This is actually the 2nd article in the series “The Impact of Technology on Childhood Development.” In the event that you missed the very first article, it covered the Hidden Hazards of Blue Light and Digital Devices on Kids Eyes.
My friend’s three and a half year old was showing signs of delayed speech development. As parents, they did what any concerned parent would do and took him to their pediatrician.
I’d like to back up and offer you details on what they’re experiencing.
They have a three and a half year old young boy who’s a classic’textbook sensory seeker ‘; he simply can’t get enough of anything and is extremely delayed in his speech abilities and social skills.
He manages a product and mobile phone extremely well as numerous of his peers do.
Initially, I believed it absolutely was incredible to watch him wrap his little fingers around the family iPad or his mother’s cellular phone, swiping through icons to get at a really entertaining video or “educational” game.
He taps “play” and emits a squeal of pleasure and sheer delight. After watching the video once or playing the game a couple of rounds, he swipes back to the main screen to open up another app where he watches a bout of a colorful animated cartoon. Halfway through, he moves onto another game, which involves animated fruits making their way into a character’s belly.
If they try to eliminate the iPad, they suffer through one heck of a fit that threatens to go nuclear; trembling lip, tears, feet kicking the ground, hands balled into fists and a high-pitched screaming session.
He generally seems to choose the iPad or smartphone to everything else.
There are occasions when they are the only issues that could keep him quiet.
He’s what at first glance seem to be symptoms of autism, however the autism specialist they took him to is reluctant to obtain him fully evaluated until he’s 4. He could already tell that their son doesn’t exactly complement with autism, and believes which is correctly diagnosed if they wait.
Based on the reading, his parents think he may be diagnosed with Sensory Processing Disorder (SPD), which impacts one in twenty people in the typical population and is commonly heredity.
The origin of Sensory Processing Disorder is unknown. Preliminary research and studies claim that SPD is frequently inherited.
No one in either family has SPD, and other than hardly any symptoms, he does not fit the symptomatic profile.
Another thought they’ve is that he has Pervasive Developmental Disorder – Not Otherwise Specified (PDD-NOS); PPD-NOS symptoms include:
• Inappropriate social behavior
• Uneven skill development (motor, sensory, visual-spatial-organizational, cognitive, social, academic, behavioral)
• Speech and language comprehension skills which can be poorly developed
• Difficulty with transitions
• Nonverbal and/or verbal communication deficits
• Taste, sight, sound, smell and/or touch sensitivities are increased or decreased
• Perseverative (repetitive or ritualistic) behaviors (i.e., opening and closing doors repeatedly or switching a light on and off).
He is extremely physically active (especially along with his constant physical activity, running and jumping), he doesn’t follow directions well, which I attribute to insufficient discipline, but he is affectionate together with his family and relatives and makes good eye contact.
He includes a great appetite and eats more or less anything put in front of him, does well in crowds and generally around others provided that he does not have to really have a direct interaction since his verbal skills and social skills, e.g. manners and similar are underdeveloped. His fine motor skills are okay, not great. He cannot hold a pen and fists one such as a two-year-old with a crayon.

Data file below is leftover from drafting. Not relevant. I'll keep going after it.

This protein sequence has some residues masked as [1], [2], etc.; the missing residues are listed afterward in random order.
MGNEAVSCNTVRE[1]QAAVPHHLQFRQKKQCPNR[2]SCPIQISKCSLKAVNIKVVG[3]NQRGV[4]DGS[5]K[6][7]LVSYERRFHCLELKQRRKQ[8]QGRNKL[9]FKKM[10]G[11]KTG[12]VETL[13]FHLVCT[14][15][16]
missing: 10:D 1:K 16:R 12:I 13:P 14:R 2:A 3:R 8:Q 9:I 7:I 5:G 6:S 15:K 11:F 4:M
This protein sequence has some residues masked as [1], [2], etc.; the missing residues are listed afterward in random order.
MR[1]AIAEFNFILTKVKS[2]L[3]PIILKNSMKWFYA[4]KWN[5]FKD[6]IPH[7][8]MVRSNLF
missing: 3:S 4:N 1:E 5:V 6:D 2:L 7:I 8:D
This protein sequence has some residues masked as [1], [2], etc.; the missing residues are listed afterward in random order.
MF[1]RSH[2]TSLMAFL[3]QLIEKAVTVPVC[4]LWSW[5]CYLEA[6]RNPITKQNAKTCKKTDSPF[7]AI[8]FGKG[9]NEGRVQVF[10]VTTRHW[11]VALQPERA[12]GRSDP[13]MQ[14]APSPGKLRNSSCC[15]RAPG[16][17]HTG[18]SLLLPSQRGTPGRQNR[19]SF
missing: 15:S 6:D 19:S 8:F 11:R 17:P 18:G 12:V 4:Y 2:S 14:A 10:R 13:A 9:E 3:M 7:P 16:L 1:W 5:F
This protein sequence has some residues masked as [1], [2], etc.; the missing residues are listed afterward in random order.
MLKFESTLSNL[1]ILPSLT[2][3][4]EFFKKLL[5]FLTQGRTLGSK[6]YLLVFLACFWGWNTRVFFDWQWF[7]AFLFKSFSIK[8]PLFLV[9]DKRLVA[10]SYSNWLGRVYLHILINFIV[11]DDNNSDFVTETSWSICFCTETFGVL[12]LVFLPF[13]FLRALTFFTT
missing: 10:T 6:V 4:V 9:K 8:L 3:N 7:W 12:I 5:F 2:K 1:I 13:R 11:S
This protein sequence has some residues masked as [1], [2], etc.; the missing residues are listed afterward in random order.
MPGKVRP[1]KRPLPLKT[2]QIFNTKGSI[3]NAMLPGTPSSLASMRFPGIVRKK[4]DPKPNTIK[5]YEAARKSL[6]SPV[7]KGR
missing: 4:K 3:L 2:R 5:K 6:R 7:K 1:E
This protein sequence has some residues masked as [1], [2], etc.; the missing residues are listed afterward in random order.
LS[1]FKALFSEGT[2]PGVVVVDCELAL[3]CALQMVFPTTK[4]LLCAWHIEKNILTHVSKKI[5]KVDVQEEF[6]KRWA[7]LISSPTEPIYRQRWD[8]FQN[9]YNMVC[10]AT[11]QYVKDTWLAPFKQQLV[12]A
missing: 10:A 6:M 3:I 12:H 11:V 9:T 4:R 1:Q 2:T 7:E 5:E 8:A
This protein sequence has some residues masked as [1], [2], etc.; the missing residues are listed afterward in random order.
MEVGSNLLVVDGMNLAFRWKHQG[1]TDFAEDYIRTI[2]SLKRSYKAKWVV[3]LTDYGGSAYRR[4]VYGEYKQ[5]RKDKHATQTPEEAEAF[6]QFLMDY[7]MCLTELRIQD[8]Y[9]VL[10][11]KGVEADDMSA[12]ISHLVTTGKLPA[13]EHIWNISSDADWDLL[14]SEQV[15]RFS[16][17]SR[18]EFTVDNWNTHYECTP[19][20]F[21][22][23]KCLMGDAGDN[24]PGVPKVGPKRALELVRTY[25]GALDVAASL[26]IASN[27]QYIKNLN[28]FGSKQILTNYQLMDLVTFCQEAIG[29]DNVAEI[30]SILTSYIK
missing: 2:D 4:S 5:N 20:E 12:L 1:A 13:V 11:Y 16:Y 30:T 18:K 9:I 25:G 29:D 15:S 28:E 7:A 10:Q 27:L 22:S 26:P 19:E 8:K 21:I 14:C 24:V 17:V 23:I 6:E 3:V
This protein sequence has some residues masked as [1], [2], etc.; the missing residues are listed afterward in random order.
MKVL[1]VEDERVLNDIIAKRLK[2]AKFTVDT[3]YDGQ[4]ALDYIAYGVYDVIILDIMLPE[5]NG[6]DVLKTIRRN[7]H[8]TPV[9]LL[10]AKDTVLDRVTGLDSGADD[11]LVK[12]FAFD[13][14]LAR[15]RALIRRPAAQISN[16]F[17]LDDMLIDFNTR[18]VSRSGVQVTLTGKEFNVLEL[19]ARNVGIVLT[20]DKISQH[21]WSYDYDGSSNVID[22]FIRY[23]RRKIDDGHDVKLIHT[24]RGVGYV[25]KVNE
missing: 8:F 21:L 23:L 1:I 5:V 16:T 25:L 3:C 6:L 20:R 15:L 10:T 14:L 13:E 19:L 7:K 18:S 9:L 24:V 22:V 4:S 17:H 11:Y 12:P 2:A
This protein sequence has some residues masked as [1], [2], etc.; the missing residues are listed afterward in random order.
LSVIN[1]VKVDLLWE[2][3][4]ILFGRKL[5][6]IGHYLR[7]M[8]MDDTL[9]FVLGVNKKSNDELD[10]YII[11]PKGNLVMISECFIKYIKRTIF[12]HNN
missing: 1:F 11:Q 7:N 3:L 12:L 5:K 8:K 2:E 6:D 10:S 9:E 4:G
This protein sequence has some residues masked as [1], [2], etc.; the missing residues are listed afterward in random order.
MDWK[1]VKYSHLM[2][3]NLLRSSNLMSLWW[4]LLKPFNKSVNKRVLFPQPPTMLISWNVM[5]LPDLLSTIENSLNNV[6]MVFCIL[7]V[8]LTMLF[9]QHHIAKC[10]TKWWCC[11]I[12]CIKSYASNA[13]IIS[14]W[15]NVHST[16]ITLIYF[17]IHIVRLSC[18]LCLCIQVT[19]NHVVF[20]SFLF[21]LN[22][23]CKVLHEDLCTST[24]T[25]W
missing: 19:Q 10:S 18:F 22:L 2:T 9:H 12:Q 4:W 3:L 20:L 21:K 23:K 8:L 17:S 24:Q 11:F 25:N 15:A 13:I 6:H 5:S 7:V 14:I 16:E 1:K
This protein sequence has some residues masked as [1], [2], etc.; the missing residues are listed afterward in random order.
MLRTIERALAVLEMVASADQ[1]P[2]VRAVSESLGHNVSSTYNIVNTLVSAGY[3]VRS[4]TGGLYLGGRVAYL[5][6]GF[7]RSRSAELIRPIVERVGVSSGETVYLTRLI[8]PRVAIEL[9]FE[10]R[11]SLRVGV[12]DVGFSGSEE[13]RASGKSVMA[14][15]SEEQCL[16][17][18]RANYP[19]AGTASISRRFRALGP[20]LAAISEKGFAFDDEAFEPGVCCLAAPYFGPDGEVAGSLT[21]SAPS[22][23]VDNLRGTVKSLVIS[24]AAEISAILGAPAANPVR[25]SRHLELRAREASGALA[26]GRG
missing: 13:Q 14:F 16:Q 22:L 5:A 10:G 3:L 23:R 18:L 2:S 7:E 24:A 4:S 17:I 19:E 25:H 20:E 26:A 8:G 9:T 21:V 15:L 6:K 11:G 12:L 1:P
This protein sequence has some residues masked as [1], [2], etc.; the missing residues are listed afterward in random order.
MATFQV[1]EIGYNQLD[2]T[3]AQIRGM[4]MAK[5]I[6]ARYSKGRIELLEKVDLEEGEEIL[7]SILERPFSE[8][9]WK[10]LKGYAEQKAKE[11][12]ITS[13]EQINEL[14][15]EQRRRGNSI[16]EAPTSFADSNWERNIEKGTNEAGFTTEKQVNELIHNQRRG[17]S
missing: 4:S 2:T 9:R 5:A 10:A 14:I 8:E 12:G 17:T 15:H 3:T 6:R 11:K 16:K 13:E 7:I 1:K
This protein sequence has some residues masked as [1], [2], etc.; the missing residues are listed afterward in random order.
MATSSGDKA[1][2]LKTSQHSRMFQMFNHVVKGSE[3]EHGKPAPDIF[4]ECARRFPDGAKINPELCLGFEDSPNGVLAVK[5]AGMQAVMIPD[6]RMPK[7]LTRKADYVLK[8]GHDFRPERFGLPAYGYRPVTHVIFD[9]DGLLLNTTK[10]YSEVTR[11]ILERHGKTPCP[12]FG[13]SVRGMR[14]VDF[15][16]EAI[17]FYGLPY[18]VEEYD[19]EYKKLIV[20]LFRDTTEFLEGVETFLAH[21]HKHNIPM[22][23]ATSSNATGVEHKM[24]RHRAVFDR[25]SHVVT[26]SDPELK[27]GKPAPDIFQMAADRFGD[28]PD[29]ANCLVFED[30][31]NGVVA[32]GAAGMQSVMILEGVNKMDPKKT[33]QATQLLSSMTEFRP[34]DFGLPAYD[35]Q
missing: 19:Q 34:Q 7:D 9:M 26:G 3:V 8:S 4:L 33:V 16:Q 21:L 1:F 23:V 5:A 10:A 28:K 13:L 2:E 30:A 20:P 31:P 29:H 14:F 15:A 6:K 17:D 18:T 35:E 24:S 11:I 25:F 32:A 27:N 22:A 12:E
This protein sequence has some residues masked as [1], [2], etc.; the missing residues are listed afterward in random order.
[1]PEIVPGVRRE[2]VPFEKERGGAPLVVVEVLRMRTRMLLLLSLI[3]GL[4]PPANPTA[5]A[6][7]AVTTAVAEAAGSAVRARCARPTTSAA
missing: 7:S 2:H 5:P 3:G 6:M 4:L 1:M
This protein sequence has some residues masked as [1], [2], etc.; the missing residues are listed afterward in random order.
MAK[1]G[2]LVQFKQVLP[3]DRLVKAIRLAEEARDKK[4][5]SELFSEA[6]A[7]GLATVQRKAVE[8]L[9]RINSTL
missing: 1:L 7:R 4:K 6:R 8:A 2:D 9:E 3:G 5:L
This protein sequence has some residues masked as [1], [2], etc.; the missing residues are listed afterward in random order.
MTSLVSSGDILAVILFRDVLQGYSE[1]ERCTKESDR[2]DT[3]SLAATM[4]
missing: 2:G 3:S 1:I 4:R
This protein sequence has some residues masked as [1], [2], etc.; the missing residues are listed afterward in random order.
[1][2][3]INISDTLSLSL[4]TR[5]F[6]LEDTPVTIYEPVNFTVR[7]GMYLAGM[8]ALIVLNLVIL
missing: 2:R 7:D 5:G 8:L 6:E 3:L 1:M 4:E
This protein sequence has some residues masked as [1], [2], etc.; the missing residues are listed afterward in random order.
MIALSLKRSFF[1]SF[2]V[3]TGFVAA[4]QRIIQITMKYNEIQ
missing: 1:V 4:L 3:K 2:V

His verbal skills and social skills are underdeveloped.
He understands far more than he lets on. He doesn’t imitate sounds or vocabulary much, if at all.
His parents know he’s cognitively delayed, but it’s hard to ascertain how delayed, because of the kind of kid he is and his lack of discipline that in my opinion, his parents have not invested the amount of time in developing.
The only word that he uses consistently and appropriately is “pop,” and he excitedly points to his grandfather whenever possible. He frequently babbles, that is baby talk that consists of words but not complete conversational sentences. Thus, his vocabulary is limited and seems to be what he hears on @
@ and YouTube. He doesn’t seem to possess the idea of putting a word with an image other than what he sees in videos or’educational games.’
From all they’ve read about sensory seekers, extreme speech delay does not seem to be especially prevalent.
They recently had their son evaluated by an occupational therapist and a speech therapist.
On the length of the evaluations, these were asked how much screen time he has each day. They figure that he averages 45 to 60 minutes each day; from what I’ve observed I believe it higher and nearer to 90 minutes spread through the entire day.
A product / iPad / Android or smartphone has replaced a babysitter and one using one interaction. Most of us lead busy lives and the few minute of some slack it allows seemed to be harmless, approximately they thought.
The speech therapist described in their mind the information from a recent Journal of Pediatrics study “Handheld screen time associated with speech delays in young children.” The study “suggests the more time children under 2 years of age spend playing with smartphones, tablets, and other handheld screens, the much more likely they’re to begin talking later.”
“In line with the study, 20 percent of kids under age two spend about 30 minutes per day using screens, leading to an almost 50 percent increased danger of speech delay.”
This study was completed at the Hospital for Sick Children in Canada by pediatricians who examined screen time and its effects on 900 children between 6 months and couple of years old.
The results of the analysis demonstrated that there’s a 49% increased potential for delayed speech for every extra 30 minutes spent using a touchscreen, be it a product, iPad, iPhone or Android device.
Think about this for a few moments:
• 10% of US children under age 2 used tablets or smartphones in 2011, the one-year anniversary of the introduction of the iPad.
• By 2013, 40% of kids 2 and under had access to a tablet or smartphone.
• By 2015, 58% of children under age two had used a product or mobile phone.